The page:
Although health as a topic has surged in popularity in the past decade, so have rates of chronic illness. According to the CDC, 6 in 10 of US adults struggle with a chronic disease, while 4 in 10 have at least two.
Chronic diseases are the leading causes of death and disability in the US and the primary drivers of the country’s $3.5 trillion in annual health care costs.
Though the causes of these diseases are unclear, preventative care promises to be an actionable, effective long-term solution.
What is Preventative Care?
Preventative care is a proactive approach to healthcare. It focuses on preventing or detecting health issues before they evolve into major medical problems. Another term for preventative care is “routine care.” Traditional examples include regular check-ups with your physician, immunizations, and flu shots.
There’s also a growing emphasis on health optimization: optimizing your energy levels, body composition, and overall sense of wellness. The rise in attention is the direct result of the increasingly bleak state of public health today.
According to the New England Journal of Medicine: “Cardiovascular disease, cancer, and diabetes now cause 70% of U.S. deaths and account for nearly 75% of health care expenditures.”
Obesity and chronic disease are multiplying at epidemic proportions.
“Although the United States pays more for medical care than any other country, problems abound in our health care system. Unsustainable costs, poor outcomes, frequent medical errors, poor patient satisfaction, and worsening health disparities all point to a need for transformative change…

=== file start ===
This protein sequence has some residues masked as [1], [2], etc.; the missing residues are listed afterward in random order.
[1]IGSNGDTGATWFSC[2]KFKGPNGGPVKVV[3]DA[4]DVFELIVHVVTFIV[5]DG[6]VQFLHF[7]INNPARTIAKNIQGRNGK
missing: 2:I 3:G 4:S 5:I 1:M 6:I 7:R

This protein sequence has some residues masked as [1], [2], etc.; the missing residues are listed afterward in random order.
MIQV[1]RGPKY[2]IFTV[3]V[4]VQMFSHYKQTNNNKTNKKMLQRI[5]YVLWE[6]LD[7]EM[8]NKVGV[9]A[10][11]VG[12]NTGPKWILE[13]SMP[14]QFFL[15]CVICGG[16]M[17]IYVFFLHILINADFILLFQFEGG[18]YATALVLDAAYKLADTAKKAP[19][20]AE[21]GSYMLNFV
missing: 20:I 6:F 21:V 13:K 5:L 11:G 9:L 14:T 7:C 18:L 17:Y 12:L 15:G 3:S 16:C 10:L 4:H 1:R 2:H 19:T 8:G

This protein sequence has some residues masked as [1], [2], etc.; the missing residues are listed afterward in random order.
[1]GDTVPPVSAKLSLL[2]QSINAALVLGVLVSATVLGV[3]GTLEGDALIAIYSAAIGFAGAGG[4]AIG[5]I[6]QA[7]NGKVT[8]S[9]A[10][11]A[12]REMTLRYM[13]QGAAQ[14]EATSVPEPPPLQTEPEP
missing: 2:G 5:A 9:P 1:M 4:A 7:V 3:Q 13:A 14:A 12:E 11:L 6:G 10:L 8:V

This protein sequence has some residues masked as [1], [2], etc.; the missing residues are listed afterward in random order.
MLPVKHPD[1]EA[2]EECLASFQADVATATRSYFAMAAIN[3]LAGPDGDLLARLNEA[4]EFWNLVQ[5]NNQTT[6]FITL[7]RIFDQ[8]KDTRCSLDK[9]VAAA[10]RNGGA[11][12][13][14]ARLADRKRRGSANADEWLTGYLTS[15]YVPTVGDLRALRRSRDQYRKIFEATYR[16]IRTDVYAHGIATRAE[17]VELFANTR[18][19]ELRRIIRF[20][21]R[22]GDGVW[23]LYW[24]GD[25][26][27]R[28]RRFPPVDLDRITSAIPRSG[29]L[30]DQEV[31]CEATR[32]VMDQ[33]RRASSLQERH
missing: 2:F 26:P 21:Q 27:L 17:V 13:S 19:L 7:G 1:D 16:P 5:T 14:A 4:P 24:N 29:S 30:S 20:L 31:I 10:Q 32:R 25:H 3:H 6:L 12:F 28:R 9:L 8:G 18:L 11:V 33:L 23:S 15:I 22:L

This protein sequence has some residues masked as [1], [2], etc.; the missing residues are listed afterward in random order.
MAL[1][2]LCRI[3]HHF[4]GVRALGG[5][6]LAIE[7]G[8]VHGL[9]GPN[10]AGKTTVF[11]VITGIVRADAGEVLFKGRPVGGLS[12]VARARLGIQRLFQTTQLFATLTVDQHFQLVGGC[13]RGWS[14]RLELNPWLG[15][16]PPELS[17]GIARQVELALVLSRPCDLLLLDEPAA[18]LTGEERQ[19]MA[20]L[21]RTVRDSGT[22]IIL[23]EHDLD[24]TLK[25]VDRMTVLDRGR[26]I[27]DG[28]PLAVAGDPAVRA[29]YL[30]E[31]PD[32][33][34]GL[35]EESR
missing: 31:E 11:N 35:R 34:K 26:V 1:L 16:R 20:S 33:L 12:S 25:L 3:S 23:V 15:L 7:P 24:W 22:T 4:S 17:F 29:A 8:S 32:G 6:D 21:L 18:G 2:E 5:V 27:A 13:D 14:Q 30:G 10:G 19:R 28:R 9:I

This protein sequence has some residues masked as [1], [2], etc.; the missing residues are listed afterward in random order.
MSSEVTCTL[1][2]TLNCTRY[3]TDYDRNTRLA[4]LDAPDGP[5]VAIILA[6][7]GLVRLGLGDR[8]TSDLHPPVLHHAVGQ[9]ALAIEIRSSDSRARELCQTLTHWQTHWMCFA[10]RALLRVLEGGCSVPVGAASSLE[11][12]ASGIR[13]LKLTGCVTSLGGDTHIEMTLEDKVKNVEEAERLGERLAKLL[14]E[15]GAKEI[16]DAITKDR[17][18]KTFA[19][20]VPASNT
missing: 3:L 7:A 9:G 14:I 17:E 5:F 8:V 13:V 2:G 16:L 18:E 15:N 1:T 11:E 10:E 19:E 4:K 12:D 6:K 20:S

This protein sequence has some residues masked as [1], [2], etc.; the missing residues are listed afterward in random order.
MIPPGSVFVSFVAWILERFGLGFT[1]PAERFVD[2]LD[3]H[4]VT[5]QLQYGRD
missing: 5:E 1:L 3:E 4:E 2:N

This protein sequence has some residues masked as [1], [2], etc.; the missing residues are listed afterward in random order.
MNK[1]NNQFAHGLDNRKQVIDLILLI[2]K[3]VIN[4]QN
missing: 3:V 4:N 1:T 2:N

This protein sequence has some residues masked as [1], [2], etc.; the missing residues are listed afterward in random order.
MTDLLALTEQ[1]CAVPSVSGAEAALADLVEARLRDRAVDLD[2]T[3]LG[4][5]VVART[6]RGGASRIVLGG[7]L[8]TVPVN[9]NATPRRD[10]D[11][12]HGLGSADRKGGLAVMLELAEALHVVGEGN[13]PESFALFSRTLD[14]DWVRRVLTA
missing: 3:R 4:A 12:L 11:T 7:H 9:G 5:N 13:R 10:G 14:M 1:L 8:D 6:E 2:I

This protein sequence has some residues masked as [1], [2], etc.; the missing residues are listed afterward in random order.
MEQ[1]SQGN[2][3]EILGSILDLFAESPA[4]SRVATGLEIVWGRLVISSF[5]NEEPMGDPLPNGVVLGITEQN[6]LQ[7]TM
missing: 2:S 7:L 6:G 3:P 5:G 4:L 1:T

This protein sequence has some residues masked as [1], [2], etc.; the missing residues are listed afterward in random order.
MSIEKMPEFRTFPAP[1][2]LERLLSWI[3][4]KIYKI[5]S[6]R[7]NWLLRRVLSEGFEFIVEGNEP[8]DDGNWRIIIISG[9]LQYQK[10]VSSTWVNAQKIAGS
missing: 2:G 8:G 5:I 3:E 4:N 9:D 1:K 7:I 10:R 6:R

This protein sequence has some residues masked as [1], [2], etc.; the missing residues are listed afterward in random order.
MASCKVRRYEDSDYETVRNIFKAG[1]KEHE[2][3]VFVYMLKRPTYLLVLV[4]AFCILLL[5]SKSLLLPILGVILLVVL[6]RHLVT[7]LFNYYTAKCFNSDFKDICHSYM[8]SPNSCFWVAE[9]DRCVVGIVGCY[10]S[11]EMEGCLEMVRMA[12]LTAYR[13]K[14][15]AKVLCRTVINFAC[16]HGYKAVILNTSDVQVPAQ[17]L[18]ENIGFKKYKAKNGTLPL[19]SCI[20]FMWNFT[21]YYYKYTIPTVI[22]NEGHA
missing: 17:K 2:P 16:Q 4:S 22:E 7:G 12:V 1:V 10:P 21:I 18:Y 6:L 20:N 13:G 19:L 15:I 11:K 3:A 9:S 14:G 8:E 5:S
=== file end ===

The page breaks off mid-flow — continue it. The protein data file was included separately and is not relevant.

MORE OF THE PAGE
A prevention model, focused on forestalling the development of disease before symptoms or life-threatening events occur, is the best solution to the current crisis.”
— New England Journal of Medicine
Why doesn’t the traditional healthcare model prioritize preventative care?
The traditional healthcare system was built out of a 20th century need to address urgent, acute medical issues. In other words, it was designed to be “sick care.” Over time, the profitability of this system became cemented around people needing to visit their doctor. To put it simply, if you weren’t sick, you weren’t a source of profit.
In a perfect world, the traditional system would prioritize keeping you healthy over treating your illness, but the economic structure doesn’t currently allow for it. What drives profits is the overuse of health services. Healthy people don’t need “sick care,” so they lose their economic appeal. The need for change has been widely recognized, but delayed since any major change to this system could be incredibly disruptive.
However, positive and encouraging changes are happening.
The preventative healthcare approach helps prevent chronic illness through ongoing health maintenance, lessens symptom burden, and extends your “healthy years.”
What can you do?
Practice manageable approaches to nutrition, exercise, and wellness. For example, prioritize whole foods over packaged ones, adopt an exercise routine you will stick to over one that burns you out, and employ a relaxing nighttime routine instead of working on your laptop late into the evening. The most effective next step you can take is to find a teammate, someone knowledgeable who will guide and support you as you strive to reach your healthiest self. This person could come in the form of a personal trainer, a gym buddy, or even an online support group.
Short-term fads, trends, and miracle cures aren’t real. What has tangible results on your overall sense of wellness and body composition is consistent, manageable habits.
Janet Early is a personal trainer and nutrition consultant working in Los Angeles and New York City.
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